Your emotions are messengers telling you something you need to do. And if you want those uncomfortable emotions to go away and leave you in peace, you HAVE TO discover and act on their messages. 

And in all actuality, we can be grateful for our emotions and what they do for us because they enlighten us to faulty and limiting beliefs that hold us back from progressing and moving forward.

So, what happens if you aren’t carrying anyone else’s emotions and you discover they are all your own?

Well, those are easy to work through as well–as long as you have a little bit of time, are willing to do some pondering, and you know the right questions to ask.

What are the right questions to ask?

I’m so glad you want to know.

The first step in working through those difficult emotions is to take a few deep breaths. Fill those lungs and revel in it. 

Next, explore what you are feeling. Make a list (can be physical; can be mental) of all the things you are feeling. It may look like this:

angry, frustrated, disheartened, annoyed, heart-broken, bitter, resentful, etc.

Or it might look like this:

I am so furious that she said what she said when I did what I did. How dare she have any right to  . . . I am so mad right now I could . . .etc.

The specifics don’t matter. Just get it all out. 

Now, notice the words you use to describe how you are feeling. “Angry, frustrated, disheartened,” and also “furious, mad,” etc. Use the free Everyday Emo-Vocab Cheat Sheet and circle all the words you used. Take note of the parent emotion on each of those. 

That wasn’t too tricky . . .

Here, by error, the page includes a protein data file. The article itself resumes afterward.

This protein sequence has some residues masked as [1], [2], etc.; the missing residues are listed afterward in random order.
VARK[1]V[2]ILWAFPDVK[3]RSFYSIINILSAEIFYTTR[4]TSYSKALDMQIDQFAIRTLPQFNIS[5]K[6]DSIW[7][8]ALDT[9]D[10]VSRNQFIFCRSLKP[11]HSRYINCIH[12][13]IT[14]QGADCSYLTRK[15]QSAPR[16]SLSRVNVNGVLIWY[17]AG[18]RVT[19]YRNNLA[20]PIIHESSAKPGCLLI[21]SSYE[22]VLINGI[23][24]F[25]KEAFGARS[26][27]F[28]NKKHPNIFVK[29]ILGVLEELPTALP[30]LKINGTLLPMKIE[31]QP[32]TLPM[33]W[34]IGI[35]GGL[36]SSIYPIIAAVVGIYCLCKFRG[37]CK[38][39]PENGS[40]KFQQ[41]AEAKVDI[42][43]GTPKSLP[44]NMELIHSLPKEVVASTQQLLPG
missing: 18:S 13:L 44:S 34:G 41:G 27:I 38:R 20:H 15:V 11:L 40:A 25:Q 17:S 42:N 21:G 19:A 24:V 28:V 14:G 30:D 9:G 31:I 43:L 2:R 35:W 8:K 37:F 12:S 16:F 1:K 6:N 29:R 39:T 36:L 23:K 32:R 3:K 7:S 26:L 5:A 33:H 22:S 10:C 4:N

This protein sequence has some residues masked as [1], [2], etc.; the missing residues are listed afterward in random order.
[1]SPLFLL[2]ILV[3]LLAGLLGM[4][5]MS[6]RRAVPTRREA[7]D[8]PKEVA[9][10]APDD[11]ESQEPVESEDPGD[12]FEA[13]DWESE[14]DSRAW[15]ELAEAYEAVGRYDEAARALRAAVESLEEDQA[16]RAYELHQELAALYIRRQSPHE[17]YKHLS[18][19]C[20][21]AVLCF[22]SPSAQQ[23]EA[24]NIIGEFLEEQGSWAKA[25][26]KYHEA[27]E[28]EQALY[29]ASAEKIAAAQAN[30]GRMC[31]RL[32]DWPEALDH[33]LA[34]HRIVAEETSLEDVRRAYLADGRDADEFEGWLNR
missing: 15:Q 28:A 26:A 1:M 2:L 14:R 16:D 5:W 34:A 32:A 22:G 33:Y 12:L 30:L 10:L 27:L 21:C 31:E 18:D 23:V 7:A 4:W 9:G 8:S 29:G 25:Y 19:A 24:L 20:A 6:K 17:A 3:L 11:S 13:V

Once you know the parent emotions you are working with, you can now ask the questions to discover your personal messages from them!

If Fear is on your list, take a moment to think about it deeper. Fear means there is a choice that needs to be made. Ask yourself questions such as: What are my options? What choice do I need to make? And once you have discovered your choices, take action and choose your new path. (I just posted about an experience with fear here–when I felt embarrassed –and here–when I was nervous about an award. Check them out to see how it’s done!)

If Anger is marked on your cheat sheet, pause to think longer on it. Anger means boundaries have been violated. Ask yourself these questions: What boundaries have been violated? What needs to be restored? Once these have been answered, take action on restoring and rebuilding what needs to be reconciled. (I often write about working through my own anger. Check out this post here–when I felt disrespected –and this one here–when I felt invaded by neighbors –to see how I do it.)

If Sadness is on your list, then slowly unwind the tension in your neck. Sadness means something needs to be let go because it just isn’t working for your good. Ask yourself: What needs to be let go of? (I had an interesting experience with sadness here–when I was sad about a past friendship –and here–when I lost something important to me.)

Do you have family coming in town for Christmas? Or are you traveling somewhere this season?

Bookmark this page!

And return to it when the visit is over. Work through that emotional upset so you can be left with fond memories of togetherness.

Leave me a comment or contact me and let me know how your visits go this Christmas season! You can do it! You totally have the power to work through your emotions and come out better for them. 

Good luck! And Merry Christmas!